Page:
The contaminated groundwater which is treated as described herein contains at least one contaminant that is susceptible to biodegradation by sulfate or nitrate reducing micro-organisms. This contaminated groundwater is generally located within an aquifer, at least a portion of which is contaminated with petroleum hydrocarbons that are toxic or are at unacceptable or undesirable concentrations in the groundwater. Often, the contaminant compounds are present in the groundwater as the result of human activity.

As used herein, “ground surface” refers to the surface of the earth upon which man and his surroundings naturally rest or move; “groundwater” refers to subterranean water found in the surface soil of the crust of the earth; “subterranean” refers to existing, lying, or situated below the surface of the earth; “aquifer” refers to a water-bearing subterranean stratum in which the groundwater occurs; “plume” of contaminated groundwater represents an area of groundwater within the aquifer that contains one or more contaminants in concentrations above acceptable levels; the “vadose” zone extends between the ground surface and the top of the water level in the aquifer.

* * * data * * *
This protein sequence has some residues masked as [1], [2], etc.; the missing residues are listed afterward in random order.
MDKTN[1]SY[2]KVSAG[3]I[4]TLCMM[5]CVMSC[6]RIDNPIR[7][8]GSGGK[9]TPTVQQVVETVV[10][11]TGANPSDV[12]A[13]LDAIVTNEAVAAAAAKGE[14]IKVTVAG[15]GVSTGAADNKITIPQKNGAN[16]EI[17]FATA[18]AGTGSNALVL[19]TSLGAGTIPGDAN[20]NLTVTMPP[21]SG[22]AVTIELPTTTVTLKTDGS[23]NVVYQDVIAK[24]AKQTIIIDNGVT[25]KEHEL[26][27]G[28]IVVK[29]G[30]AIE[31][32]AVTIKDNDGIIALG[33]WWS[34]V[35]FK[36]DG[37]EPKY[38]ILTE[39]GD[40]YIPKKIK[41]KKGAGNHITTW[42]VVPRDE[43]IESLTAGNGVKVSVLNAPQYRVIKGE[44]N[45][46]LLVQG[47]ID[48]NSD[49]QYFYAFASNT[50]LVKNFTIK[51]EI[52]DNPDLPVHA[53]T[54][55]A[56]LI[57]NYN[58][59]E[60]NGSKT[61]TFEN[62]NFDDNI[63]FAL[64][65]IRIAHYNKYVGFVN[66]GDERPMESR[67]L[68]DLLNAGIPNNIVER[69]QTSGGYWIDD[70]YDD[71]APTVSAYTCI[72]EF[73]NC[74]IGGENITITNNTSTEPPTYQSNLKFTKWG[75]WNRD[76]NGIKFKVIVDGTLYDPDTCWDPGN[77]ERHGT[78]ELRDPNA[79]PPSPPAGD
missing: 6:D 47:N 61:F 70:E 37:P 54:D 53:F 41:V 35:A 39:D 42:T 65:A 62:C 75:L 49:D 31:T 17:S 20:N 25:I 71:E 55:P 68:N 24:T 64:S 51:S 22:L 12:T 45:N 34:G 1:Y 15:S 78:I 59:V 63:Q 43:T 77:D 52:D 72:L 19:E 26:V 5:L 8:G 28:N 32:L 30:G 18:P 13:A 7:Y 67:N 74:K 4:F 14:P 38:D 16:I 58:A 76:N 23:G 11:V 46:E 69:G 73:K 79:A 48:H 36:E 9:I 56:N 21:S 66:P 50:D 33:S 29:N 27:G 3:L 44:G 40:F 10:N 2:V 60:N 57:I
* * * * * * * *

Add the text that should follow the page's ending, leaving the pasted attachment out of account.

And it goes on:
As used herein, a contaminant is any chemical substance or substances that may be toxic or have otherwise adverse effects on human health and/or the environment, and may be present above regulatory criteria. Typical contaminants include, for example, volatile organic compounds (VOCs); semivolatile organic compounds (SVOCs), including a broad group of polycyclic aromatic hydrocarbons; and fuels or petroleum products such as crude oil, natural gas condensate, gasoline, diesel, fuel oil and jet fuels and their constituent compounds. Fuel or petroleum contaminants include aromatic and oxygenated compounds. Included in aromatic contaminants are benzene, toluene, ethylbenzene, xylene isomers which are herein identified collectively as BTEX and higher molecular weight alkylbenzenes. Included in oxygenated contaminants are methyl tert-butyl ether (MTBE), tert-amyl methyl ether (TAME), tert-butyl alcohol (TBA), ethyl ether, methanol, ethanol and various biodiesel formulations.